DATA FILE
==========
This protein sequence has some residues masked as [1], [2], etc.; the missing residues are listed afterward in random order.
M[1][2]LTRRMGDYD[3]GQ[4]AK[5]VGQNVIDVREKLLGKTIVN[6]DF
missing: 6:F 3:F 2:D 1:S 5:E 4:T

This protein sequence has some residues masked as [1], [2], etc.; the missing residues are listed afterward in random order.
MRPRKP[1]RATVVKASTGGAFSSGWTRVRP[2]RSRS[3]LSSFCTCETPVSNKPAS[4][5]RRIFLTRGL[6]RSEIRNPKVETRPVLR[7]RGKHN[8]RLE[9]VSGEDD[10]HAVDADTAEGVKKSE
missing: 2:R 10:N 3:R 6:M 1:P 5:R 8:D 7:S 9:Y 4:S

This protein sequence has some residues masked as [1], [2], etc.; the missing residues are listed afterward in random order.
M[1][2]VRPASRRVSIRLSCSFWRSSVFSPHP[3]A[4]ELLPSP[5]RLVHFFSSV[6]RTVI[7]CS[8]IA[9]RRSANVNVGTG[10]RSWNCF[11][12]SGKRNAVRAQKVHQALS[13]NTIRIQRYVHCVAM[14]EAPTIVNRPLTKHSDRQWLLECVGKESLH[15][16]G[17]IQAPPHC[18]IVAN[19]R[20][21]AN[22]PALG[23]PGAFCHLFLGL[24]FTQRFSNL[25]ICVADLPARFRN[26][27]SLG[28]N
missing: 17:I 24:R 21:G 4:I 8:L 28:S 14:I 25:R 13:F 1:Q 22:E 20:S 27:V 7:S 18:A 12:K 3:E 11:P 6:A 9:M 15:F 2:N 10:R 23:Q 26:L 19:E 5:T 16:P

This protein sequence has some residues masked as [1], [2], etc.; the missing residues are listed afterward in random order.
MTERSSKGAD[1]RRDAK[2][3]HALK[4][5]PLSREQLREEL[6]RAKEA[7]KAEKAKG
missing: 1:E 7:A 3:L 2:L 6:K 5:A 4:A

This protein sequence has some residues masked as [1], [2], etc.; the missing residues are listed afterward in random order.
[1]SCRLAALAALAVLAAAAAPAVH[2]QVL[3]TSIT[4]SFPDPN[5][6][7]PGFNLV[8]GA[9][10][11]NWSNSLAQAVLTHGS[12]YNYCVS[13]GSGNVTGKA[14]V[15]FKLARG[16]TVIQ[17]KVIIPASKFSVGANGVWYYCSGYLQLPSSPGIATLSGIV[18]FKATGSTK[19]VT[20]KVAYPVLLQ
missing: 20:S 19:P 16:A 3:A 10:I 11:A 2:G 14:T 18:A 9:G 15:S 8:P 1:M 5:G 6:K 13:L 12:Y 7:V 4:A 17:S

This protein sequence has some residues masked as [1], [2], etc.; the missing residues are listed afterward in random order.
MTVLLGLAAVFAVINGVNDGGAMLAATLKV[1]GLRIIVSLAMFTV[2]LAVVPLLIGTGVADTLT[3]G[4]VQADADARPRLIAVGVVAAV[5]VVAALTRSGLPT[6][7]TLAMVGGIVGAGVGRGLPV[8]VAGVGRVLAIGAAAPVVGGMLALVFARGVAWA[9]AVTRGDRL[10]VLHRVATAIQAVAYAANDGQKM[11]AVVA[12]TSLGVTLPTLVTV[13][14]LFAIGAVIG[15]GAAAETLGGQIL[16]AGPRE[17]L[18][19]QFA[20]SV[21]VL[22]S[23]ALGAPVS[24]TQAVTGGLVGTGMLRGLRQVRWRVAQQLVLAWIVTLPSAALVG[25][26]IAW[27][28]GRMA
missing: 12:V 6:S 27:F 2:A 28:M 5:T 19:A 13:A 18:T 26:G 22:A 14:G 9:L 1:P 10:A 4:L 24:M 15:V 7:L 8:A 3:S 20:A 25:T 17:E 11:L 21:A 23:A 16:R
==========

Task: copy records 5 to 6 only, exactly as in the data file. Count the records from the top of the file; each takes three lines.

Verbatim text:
This protein sequence has some residues masked as [1], [2], etc.; the missing residues are listed afterward in random order.
[1]SCRLAALAALAVLAAAAAPAVH[2]QVL[3]TSIT[4]SFPDPN[5][6][7]PGFNLV[8]GA[9][10][11]NWSNSLAQAVLTHGS[12]YNYCVS[13]GSGNVTGKA[14]V[15]FKLARG[16]TVIQ[17]KVIIPASKFSVGANGVWYYCSGYLQLPSSPGIATLSGIV[18]FKATGSTK[19]VT[20]KVAYPVLLQ
missing: 20:S 19:P 16:A 3:A 10:I 11:A 2:G 14:T 18:A 9:G 15:S 8:P 1:M 5:G 6:K 13:L 12:Y 7:V 4:A 17:S

This protein sequence has some residues masked as [1], [2], etc.; the missing residues are listed afterward in random order.
MTVLLGLAAVFAVINGVNDGGAMLAATLKV[1]GLRIIVSLAMFTV[2]LAVVPLLIGTGVADTLT[3]G[4]VQADADARPRLIAVGVVAAV[5]VVAALTRSGLPT[6][7]TLAMVGGIVGAGVGRGLPV[8]VAGVGRVLAIGAAAPVVGGMLALVFARGVAWA[9]AVTRGDRL[10]VLHRVATAIQAVAYAANDGQKM[11]AVVA[12]TSLGVTLPTLVTV[13][14]LFAIGAVIG[15]GAAAETLGGQIL[16]AGPRE[17]L[18][19]QFA[20]SV[21]VL[22]S[23]ALGAPVS[24]TQAVTGGLVGTGMLRGLRQVRWRVAQQLVLAWIVTLPSAALVG[25][26]IAW[27][28]GRMA
missing: 12:V 6:S 27:F 2:A 28:M 5:T 19:A 13:A 18:T 26:G 22:A 14:G 9:L 1:P 10:A 4:L 24:M 15:V 7:L 8:A 3:S 20:A 25:T 17:E 11:L 21:A 23:A 16:R